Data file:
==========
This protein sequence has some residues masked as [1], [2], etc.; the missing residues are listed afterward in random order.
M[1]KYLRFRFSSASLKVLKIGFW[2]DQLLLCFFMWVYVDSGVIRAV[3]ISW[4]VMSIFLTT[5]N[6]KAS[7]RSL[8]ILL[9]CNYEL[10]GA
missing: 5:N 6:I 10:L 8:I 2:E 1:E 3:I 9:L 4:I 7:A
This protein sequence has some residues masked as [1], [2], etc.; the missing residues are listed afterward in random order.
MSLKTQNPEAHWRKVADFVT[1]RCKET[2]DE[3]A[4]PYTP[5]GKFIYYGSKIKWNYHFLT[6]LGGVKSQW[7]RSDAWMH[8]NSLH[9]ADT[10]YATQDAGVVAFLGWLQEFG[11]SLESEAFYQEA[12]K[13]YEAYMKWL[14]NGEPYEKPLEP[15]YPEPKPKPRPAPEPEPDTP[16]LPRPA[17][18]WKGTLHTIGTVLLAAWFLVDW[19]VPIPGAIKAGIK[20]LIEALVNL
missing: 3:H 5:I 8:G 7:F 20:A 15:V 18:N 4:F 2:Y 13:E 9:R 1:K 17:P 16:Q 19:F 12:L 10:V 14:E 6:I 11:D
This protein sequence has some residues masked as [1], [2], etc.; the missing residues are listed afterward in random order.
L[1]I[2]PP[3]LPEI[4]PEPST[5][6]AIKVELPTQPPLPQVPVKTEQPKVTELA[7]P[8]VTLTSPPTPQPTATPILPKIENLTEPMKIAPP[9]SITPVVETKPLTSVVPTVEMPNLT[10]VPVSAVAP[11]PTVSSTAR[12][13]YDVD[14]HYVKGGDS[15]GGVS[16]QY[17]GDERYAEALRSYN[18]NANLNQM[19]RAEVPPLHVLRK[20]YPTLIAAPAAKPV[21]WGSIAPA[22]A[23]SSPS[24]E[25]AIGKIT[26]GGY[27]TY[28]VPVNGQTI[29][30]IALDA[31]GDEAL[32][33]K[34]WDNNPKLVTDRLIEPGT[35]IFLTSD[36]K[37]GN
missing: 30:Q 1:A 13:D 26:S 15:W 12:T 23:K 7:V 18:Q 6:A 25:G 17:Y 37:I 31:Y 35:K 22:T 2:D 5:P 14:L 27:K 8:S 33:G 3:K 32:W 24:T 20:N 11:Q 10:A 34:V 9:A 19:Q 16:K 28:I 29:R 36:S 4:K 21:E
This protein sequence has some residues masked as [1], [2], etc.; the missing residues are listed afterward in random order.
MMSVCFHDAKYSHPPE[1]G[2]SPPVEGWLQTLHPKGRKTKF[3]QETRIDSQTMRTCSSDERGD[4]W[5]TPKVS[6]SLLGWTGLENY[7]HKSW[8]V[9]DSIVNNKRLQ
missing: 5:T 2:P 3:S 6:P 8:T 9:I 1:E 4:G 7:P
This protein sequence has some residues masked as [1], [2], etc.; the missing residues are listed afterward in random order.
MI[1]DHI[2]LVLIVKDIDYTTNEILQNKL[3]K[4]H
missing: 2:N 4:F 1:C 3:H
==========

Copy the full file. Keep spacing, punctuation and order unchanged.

This protein sequence has some residues masked as [1], [2], etc.; the missing residues are listed afterward in random order.
M[1]KYLRFRFSSASLKVLKIGFW[2]DQLLLCFFMWVYVDSGVIRAV[3]ISW[4]VMSIFLTT[5]N[6]KAS[7]RSL[8]ILL[9]CNYEL[10]GA
missing: 5:N 6:I 10:L 8:I 2:E 1:E 3:I 9:L 4:I 7:A
This protein sequence has some residues masked as [1], [2], etc.; the missing residues are listed afterward in random order.
MSLKTQNPEAHWRKVADFVT[1]RCKET[2]DE[3]A[4]PYTP[5]GKFIYYGSKIKWNYHFLT[6]LGGVKSQW[7]RSDAWMH[8]NSLH[9]ADT[10]YATQDAGVVAFLGWLQEFG[11]SLESEAFYQEA[12]K[13]YEAYMKWL[14]NGEPYEKPLEP[15]YPEPKPKPRPAPEPEPDTP[16]LPRPA[17][18]WKGTLHTIGTVLLAAWFLVDW[19]VPIPGAIKAGIK[20]LIEALVNL
missing: 3:H 5:I 8:G 7:F 20:A 15:V 18:N 4:F 2:Y 13:E 9:R 1:K 17:P 16:Q 19:F 12:L 10:V 14:E 6:I 11:D
This protein sequence has some residues masked as [1], [2], etc.; the missing residues are listed afterward in random order.
L[1]I[2]PP[3]LPEI[4]PEPST[5][6]AIKVELPTQPPLPQVPVKTEQPKVTELA[7]P[8]VTLTSPPTPQPTATPILPKIENLTEPMKIAPP[9]SITPVVETKPLTSVVPTVEMPNLT[10]VPVSAVAP[11]PTVSSTAR[12][13]YDVD[14]HYVKGGDS[15]GGVS[16]QY[17]GDERYAEALRSYN[18]NANLNQM[19]RAEVPPLHVLRK[20]YPTLIAAPAAKPV[21]WGSIAPA[22]A[23]SSPS[24]E[25]AIGKIT[26]GGY[27]TY[28]VPVNGQTI[29][30]IALDA[31]GDEAL[32][33]K[34]WDNNPKLVTDRLIEPGT[35]IFLTSD[36]K[37]GN
missing: 30:Q 1:A 13:D 26:S 15:W 12:T 23:K 7:V 18:Q 6:A 25:G 17:Y 37:I 31:Y 35:K 22:T 2:D 5:P 14:L 27:K 8:S 33:G 3:K 32:W 24:T 20:N 11:Q 10:A 34:V 9:A 19:Q 16:K 28:I 29:R 36:S 4:K 21:E
This protein sequence has some residues masked as [1], [2], etc.; the missing residues are listed afterward in random order.
MMSVCFHDAKYSHPPE[1]G[2]SPPVEGWLQTLHPKGRKTKF[3]QETRIDSQTMRTCSSDERGD[4]W[5]TPKVS[6]SLLGWTGLENY[7]HKSW[8]V[9]DSIVNNKRLQ
missing: 5:T 2:P 3:S 6:P 8:T 9:I 1:E 4:G 7:P
This protein sequence has some residues masked as [1], [2], etc.; the missing residues are listed afterward in random order.
MI[1]DHI[2]LVLIVKDIDYTTNEILQNKL[3]K[4]H
missing: 2:N 4:F 1:C 3:H